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This is your guide to travelling around Iran, from using the inter-city and intra-city transport networks to some handy local tips.
For most itineraries in Iran, you will be travelling to at least a couple of cities during your visit, and travelling by train and plane are the easiest and most economical methods of doing this.
You can take a plane from a high-quality company such as Mahan Air, Iran Aseman or IranAir. The latter, in particular, boasts a growing network of domestic flights, and has an increasing number of international flights that link most capital cities. Prices for domestic flights are set by the government, so the price is always the same regardless of whom you fly with.
Travel agencies are helpful for booking airplane tickets and are easy to access. They can be more effective than going to a specific airline office, as you will be given all the airline options available. As a result, booking a plane ticket is a lot easier once you’re in the country, but if you want to plan ahead before you get to Iran, you can call IranAir and get a booking reference number. Once you arrive, you can use this to pay for your ticket at an IranAir office or in the Mehrabad Airport in Tehran.
Local tip: For domestic flights, always arrive at the airport an hour before departure.
Trains are a slower way of getting to where you want to go, but are a very affordable mode of transport across the country. Iran has long been improving its train system since the first railway was built in the 1930s.
It is also a fantastic way of seeing the scenery of Iran. Overnight seats are available for longer routes and plenty of food and drink trolleys pass you by, with longer trains even giving you your own snack box included in your ticket.
There are different classes of trains at different prices, with a first-class ticket from Tehran to Gorgan costing you roughly £5 and a second-class ticket costing you around £2.50 for a 10-hour journey. You can book trains up to a month in advance and it is advised to do so for travel on Thursdays, Fridays and public holidays.
Local tip: You can find the train timetable, and more information about the times and routes, here.
Minibuses are widely used to link cities and towns to surrounding villages. The minibuses are particularly well known and widely used along the Caspian Sea coast between Tehran and the Caspian towns. These can be more expensive than a normal bus service, but using a minibus is easier and faster as there are fewer passengers on board, and less stops.
Local tip: To cut down on your waiting time, hop on board a minibus when it’s nearly full, as they usually wait until all the seats are filled before they set off.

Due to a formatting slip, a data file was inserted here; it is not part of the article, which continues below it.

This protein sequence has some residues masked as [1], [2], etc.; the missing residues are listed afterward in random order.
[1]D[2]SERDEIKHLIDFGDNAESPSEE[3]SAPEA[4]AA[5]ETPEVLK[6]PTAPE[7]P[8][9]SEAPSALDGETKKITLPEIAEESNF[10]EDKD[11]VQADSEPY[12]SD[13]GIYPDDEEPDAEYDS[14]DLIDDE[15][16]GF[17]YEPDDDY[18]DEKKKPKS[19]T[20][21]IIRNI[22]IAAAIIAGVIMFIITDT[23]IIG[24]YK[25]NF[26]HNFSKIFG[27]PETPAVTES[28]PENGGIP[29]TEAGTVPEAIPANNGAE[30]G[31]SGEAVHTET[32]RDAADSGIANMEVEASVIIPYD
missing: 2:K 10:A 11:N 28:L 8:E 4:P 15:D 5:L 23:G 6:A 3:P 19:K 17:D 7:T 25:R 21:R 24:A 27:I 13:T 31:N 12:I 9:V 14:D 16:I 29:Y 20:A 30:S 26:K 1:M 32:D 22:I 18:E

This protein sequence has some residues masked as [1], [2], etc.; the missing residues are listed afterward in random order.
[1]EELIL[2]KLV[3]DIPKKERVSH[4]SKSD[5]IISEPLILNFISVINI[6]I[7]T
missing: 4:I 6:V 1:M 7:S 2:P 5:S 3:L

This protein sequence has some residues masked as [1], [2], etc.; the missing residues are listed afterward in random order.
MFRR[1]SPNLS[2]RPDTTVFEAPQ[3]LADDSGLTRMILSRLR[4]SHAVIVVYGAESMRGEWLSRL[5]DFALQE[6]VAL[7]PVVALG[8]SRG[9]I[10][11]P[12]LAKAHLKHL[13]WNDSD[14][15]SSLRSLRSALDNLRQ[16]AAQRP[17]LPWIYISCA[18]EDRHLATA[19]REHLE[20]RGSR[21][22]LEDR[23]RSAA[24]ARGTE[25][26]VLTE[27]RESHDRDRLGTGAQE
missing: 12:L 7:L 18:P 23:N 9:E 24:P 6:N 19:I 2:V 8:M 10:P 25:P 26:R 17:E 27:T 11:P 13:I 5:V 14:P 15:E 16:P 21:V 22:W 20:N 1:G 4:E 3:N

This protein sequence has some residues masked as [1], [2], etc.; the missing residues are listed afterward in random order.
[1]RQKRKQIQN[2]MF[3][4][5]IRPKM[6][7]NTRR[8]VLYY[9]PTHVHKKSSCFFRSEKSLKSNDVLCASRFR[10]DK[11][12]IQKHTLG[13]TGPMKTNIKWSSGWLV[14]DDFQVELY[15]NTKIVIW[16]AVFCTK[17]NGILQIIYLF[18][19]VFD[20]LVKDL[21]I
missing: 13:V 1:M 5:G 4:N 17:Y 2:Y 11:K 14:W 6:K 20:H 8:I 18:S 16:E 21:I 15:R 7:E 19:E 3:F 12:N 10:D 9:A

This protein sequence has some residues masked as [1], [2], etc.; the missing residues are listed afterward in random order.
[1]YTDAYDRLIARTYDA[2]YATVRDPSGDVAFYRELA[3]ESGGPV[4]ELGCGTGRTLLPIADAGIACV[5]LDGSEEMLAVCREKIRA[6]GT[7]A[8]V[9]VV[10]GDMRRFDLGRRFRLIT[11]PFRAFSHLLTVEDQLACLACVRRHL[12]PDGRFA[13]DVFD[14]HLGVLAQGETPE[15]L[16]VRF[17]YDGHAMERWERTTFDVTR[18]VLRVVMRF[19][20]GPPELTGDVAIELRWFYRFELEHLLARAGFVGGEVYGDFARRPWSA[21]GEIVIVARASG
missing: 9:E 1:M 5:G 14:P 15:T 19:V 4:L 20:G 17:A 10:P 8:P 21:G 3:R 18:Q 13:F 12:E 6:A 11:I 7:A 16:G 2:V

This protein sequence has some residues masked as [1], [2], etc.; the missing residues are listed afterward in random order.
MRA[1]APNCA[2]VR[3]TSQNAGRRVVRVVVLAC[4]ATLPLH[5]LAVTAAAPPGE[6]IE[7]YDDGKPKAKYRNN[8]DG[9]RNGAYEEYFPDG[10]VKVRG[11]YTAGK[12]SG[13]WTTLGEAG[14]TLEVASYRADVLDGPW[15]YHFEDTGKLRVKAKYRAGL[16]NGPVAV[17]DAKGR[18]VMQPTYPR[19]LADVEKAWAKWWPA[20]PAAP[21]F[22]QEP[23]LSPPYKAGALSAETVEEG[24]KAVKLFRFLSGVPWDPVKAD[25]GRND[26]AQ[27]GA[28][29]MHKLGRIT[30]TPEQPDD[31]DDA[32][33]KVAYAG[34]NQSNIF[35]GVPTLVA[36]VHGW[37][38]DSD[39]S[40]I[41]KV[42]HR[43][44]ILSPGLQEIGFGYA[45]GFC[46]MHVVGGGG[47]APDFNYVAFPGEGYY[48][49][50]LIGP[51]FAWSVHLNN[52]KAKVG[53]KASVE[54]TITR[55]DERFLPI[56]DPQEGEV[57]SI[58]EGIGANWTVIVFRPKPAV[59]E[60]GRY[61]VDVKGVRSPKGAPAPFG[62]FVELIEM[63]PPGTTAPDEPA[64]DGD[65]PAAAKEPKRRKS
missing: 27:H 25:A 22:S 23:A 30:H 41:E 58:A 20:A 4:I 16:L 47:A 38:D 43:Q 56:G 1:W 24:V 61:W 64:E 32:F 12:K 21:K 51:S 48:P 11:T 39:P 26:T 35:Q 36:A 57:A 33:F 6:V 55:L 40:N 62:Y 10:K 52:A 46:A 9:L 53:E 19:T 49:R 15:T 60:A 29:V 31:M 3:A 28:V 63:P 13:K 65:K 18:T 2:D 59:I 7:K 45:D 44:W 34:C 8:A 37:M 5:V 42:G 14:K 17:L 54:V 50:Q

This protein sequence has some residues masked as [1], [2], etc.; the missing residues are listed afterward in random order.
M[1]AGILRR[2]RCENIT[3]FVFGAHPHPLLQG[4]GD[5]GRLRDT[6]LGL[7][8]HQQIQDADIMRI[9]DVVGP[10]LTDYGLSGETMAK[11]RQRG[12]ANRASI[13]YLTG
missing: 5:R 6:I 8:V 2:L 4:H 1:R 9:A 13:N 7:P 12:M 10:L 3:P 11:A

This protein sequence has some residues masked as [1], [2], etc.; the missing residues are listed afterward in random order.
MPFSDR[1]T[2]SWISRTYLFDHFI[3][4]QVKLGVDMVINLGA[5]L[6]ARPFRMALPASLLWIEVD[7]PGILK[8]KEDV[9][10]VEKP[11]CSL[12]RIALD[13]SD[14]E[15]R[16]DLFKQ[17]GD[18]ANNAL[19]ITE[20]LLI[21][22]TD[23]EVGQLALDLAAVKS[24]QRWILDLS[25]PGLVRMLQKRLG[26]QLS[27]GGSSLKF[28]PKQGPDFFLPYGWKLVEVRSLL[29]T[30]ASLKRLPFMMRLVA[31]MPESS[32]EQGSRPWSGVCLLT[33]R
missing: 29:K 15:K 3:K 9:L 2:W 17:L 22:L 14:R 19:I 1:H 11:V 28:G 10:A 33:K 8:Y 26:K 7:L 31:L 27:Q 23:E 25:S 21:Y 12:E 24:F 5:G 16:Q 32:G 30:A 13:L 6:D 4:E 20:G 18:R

A shared taxi, or savari, can be used for trips between towns that are less than two or three hours apart. Taking a savari is one of the fastest and easiest methods of travelling, but it can sometimes be less comfortable, with two people squeezing onto one seat in the front of the car.
Plenty of shared taxis can be found at bus terminals or at major squares, where you can jump in.
Local tip: Women travelling on their own will usually be given the front seat of a taxi.
Transport within Iranian cities can vary. The bigger cities such as Tehran have a metro system, whereas in smaller cities such as Yazd you will need to take a taxi. As you are probably not used to the roads in Iran, it is advisable to have someone else drive you, rather than renting a private car.
Taking a taxi in Iran is a very popular and economical way of getting around, particularly in smaller cities. If you can avoid it, use another mode of transport in Tehran, as the traffic can be a real problem.
Rates for taxis all over Iran can vary, and unfortunately as a tourist, you may be overcharged without knowing. Many taxi drivers do speak English, and if you can speak some Persian, you can always haggle to a lower price.
Shared shuttle taxi (mixed colours)
This type of shared taxi is found in major cities in Iran. They are very easy to hail and are the cheapest taxi option. Simply put your hand up at the side of the road and if the taxi has a spare seat, the driver will pull over. Keep the description of where you want to go to a minimum. You can simply shout out a landmark and the taxi driver will let you in if they are going in the direction you need. Taxi drivers tend to go through the main meydan (square) of a city, so it’s useful to know some of the square names of where you intend to go.
Local tip: Drivers appreciate the exact change in Iran.
‘Darbast’ or private taxi (yellow)
Darbast literally means ‘closed door’, in other words a private taxi, so it’s a good idea if you’re travelling as a slightly larger group. These are easily spotted and grabbed as they are usually yellow. This type of taxi will cost you more than a shared shuttle one, and you can even use them to travel between small towns.
Alternatively, your hotel will be able to arrange a private taxi service for you. This can usually cost between £40 and $100 per day, depending on where you’re going and the type of car.
Local tip: If you can read a bit of Persian, download Snapp for your phone. It is the Iranian version of Uber and will give you good rates. If you are a woman, you can use Snapprose, which offers only female drivers.